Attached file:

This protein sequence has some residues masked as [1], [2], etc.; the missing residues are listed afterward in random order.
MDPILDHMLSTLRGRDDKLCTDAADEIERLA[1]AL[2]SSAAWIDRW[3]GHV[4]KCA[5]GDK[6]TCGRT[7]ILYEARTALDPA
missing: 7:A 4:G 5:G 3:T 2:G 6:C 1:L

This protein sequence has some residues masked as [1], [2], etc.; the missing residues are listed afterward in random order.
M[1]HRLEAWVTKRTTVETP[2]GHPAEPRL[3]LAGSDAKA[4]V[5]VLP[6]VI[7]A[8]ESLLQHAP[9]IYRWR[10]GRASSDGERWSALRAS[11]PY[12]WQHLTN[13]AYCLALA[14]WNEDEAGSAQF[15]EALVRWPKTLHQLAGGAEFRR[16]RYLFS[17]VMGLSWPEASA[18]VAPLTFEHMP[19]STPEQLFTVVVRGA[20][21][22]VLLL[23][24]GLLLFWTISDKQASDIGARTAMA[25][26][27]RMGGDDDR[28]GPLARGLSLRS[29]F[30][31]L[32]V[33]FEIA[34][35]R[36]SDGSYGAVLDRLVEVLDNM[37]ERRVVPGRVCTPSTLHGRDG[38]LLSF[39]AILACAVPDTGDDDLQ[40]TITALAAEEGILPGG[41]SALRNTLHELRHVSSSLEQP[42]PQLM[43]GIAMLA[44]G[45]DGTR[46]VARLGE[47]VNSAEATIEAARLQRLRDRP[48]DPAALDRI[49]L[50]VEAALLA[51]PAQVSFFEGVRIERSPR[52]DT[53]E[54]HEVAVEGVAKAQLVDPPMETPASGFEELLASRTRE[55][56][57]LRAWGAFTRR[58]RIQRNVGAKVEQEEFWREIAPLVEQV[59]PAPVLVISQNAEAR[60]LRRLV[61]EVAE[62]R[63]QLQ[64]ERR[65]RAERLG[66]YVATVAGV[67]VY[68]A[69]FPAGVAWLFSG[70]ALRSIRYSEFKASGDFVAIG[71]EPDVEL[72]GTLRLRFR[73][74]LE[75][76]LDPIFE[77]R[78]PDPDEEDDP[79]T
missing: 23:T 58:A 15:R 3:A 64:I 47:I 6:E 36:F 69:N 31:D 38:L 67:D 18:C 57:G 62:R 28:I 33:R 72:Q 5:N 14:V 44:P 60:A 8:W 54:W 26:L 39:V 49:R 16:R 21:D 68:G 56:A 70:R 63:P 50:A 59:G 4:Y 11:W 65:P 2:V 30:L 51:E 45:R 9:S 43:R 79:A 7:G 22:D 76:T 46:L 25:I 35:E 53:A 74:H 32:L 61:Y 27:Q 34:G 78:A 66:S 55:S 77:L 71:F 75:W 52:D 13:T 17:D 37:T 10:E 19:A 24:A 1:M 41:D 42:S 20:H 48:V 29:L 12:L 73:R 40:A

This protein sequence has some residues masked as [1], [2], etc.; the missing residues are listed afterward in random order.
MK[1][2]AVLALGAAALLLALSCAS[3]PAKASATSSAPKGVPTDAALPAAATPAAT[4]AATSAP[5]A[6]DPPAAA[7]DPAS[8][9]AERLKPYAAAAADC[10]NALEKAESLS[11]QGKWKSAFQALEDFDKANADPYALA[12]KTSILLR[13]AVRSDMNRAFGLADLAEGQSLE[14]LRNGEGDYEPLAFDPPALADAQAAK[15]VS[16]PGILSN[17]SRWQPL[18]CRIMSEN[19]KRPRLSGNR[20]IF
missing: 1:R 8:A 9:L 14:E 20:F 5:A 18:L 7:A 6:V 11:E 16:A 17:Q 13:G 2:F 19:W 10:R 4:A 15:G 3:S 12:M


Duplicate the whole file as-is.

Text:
This protein sequence has some residues masked as [1], [2], etc.; the missing residues are listed afterward in random order.
MDPILDHMLSTLRGRDDKLCTDAADEIERLA[1]AL[2]SSAAWIDRW[3]GHV[4]KCA[5]GDK[6]TCGRT[7]ILYEARTALDPA
missing: 7:A 4:G 5:G 3:T 2:G 6:C 1:L

This protein sequence has some residues masked as [1], [2], etc.; the missing residues are listed afterward in random order.
M[1]HRLEAWVTKRTTVETP[2]GHPAEPRL[3]LAGSDAKA[4]V[5]VLP[6]VI[7]A[8]ESLLQHAP[9]IYRWR[10]GRASSDGERWSALRAS[11]PY[12]WQHLTN[13]AYCLALA[14]WNEDEAGSAQF[15]EALVRWPKTLHQLAGGAEFRR[16]RYLFS[17]VMGLSWPEASA[18]VAPLTFEHMP[19]STPEQLFTVVVRGA[20][21][22]VLLL[23][24]GLLLFWTISDKQASDIGARTAMA[25][26][27]RMGGDDDR[28]GPLARGLSLRS[29]F[30][31]L[32]V[33]FEIA[34][35]R[36]SDGSYGAVLDRLVEVLDNM[37]ERRVVPGRVCTPSTLHGRDG[38]LLSF[39]AILACAVPDTGDDDLQ[40]TITALAAEEGILPGG[41]SALRNTLHELRHVSSSLEQP[42]PQLM[43]GIAMLA[44]G[45]DGTR[46]VARLGE[47]VNSAEATIEAARLQRLRDRP[48]DPAALDRI[49]L[50]VEAALLA[51]PAQVSFFEGVRIERSPR[52]DT[53]E[54]HEVAVEGVAKAQLVDPPMETPASGFEELLASRTRE[55][56][57]LRAWGAFTRR[58]RIQRNVGAKVEQEEFWREIAPLVEQV[59]PAPVLVISQNAEAR[60]LRRLV[61]EVAE[62]R[63]QLQ[64]ERR[65]RAERLG[66]YVATVAGV[67]VY[68]A[69]FPAGVAWLFSG[70]ALRSIRYSEFKASGDFVAIG[71]EPDVEL[72]GTLRLRFR[73][74]LE[75][76]LDPIFE[77]R[78]PDPDEEDDP[79]T
missing: 23:T 58:A 15:R 3:A 64:I 47:I 6:E 36:F 69:N 31:D 38:L 67:D 18:C 57:G 62:R 28:I 33:R 72:Q 5:N 14:V 44:P 60:A 8:W 54:W 26:L 39:V 49:R 16:R 21:D 68:G 56:A 70:R 63:P 50:A 59:G 4:Y 11:W 65:P 2:V 30:L 51:E 45:R 9:S 43:R 79:A 7:G 22:D 76:T 46:L 25:I 35:E 53:A 74:H 32:L 61:Y 27:Q 34:G 78:A 66:S 55:S 77:L 71:F 75:W 52:D 13:T 17:D 37:T 10:E 19:A 24:A 1:M 41:D 42:S 20:H 48:V 29:L 12:L 73:R 40:A

This protein sequence has some residues masked as [1], [2], etc.; the missing residues are listed afterward in random order.
MK[1][2]AVLALGAAALLLALSCAS[3]PAKASATSSAPKGVPTDAALPAAATPAAT[4]AATSAP[5]A[6]DPPAAA[7]DPAS[8][9]AERLKPYAAAAADC[10]NALEKAESLS[11]QGKWKSAFQALEDFDKANADPYALA[12]KTSILLR[13]AVRSDMNRAFGLADLAEGQSLE[14]LRNGEGDYEPLAFDPPALADAQAAK[15]VS[16]PGILSN[17]SRWQPL[18]CRIMSEN[19]KRPRLSGNR[20]IF
missing: 1:R 8:A 9:L 14:E 20:F 5:A 18:L 7:A 6:V 11:E 16:A 17:Q 13:G 2:F 19:W 10:R 4:A 15:G 3:S 12:M